The house was purchased from Bill Oxford by Drs. Bill and Nanette Evans in 2010 and donated to the museum. The Evans made the first donation to the relocation fund, and Sherri Knight, museum board member and chair of the Oxford House relocation committee, raised more than $100,000 in less than five months to move the historical home to the museum grounds.
Ricky King and his crew then dissected the home into 11 pieces, moving the lower floor in April 2011 and the top story the following month.
With the relocation complete, Wilson took over the OHPP, being named chair of the committee. Throughout the process, she has maintained a detailed history of the effort, which she shared with The Flash.
In 2011, reassembly of the home and the installation of a new roof became the focus of the project, in an effort to protect the integrity of the structure. Meanwhile, fundraising continued until August 2015, at which time repairs to the wooden exterior began.
“When vintage matching cypress clapboard could be found, those were used to replace rotted clapboards,” Wilson said. “When those could no longer be obtained, Garrett Dickey and his crew at Maverick Designs fabricated clapboards from yellow pine. They rebuilt the large front second-story window frame containing the original 1898 colored-glass window.”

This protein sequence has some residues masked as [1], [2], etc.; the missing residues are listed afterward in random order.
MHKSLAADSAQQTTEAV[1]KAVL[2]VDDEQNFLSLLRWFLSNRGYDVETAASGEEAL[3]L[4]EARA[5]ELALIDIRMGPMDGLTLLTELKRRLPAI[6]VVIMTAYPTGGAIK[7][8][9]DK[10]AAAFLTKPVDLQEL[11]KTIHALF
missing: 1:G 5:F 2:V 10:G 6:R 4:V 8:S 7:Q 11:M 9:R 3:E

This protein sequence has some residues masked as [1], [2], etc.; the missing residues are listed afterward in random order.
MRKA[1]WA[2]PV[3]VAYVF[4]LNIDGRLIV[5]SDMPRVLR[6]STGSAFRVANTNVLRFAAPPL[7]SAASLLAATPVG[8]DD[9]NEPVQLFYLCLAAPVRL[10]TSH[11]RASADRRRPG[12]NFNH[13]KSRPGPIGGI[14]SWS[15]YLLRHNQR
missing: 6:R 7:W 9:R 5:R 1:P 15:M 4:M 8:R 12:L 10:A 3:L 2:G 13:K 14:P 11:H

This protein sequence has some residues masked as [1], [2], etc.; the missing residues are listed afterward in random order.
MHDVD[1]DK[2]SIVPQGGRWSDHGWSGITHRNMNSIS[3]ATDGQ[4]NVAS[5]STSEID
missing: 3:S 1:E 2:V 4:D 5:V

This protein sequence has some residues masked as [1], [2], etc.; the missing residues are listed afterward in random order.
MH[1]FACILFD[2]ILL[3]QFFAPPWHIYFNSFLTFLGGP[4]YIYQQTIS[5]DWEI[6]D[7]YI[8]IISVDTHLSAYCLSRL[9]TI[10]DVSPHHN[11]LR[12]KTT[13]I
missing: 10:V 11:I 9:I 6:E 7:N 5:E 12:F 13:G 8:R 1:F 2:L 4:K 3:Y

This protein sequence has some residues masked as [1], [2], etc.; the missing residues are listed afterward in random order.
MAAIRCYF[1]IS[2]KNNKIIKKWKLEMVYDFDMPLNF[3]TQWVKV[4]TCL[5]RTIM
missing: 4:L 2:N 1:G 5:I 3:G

Wayne Sherrod disassembled the colored-glass window and rebuilt it with new lead caming to assure its stability.
“The balcony railing and floor were replaced, and Patrick Felts Painting Company was hired to scrape and paint the entire exterior with pain donated by Valspar Paint Company through Dowell ACE Hardware,” Wilson added. “There are still a few places where touch-up will take place.”
The next steps in the preservation process include hardscaping and landscaping on outside of the Oxford House, followed by the longest phase of the project.
“Interior renovation will be the longest phase,” Wilson said. “The house is almost 3,000 square feet of interior space.”
Interior renovation will include new sheetrock, painting, sanding and prepping of the original long-leaf pine flooring, reinstalling heat and air units, plumbing, electrical and waterline repairs, kitchen renovation and more.
While the OHPP committee initially aimed to have the project complete by 2020, Wilson said the most painstaking part of the process, raising funds, will likely push the end date further into the future.
Once restored, the Oxford House will serve as a place for enhanced museum services including rotating exhibits and museum office and gift shop. It will also provide facilities for curation of artifacts and research, as well as wedding receptions, children’s programs and other activities.
Learn more about Stephenville Historical House Museum and OHPP visit the museum’s website, where online monetary contributions can also be made.
You can also pledge support to the project by calling the museum grounds at 254-965-5880, emailing firstname.lastname@example.org or visiting in person. Stephenville Historical House Museum is located at 525 East Washington Street. Office hours are 10 a.m.-5 p.m. Tuesday-Saturday and 1-5 p.m. Sunday.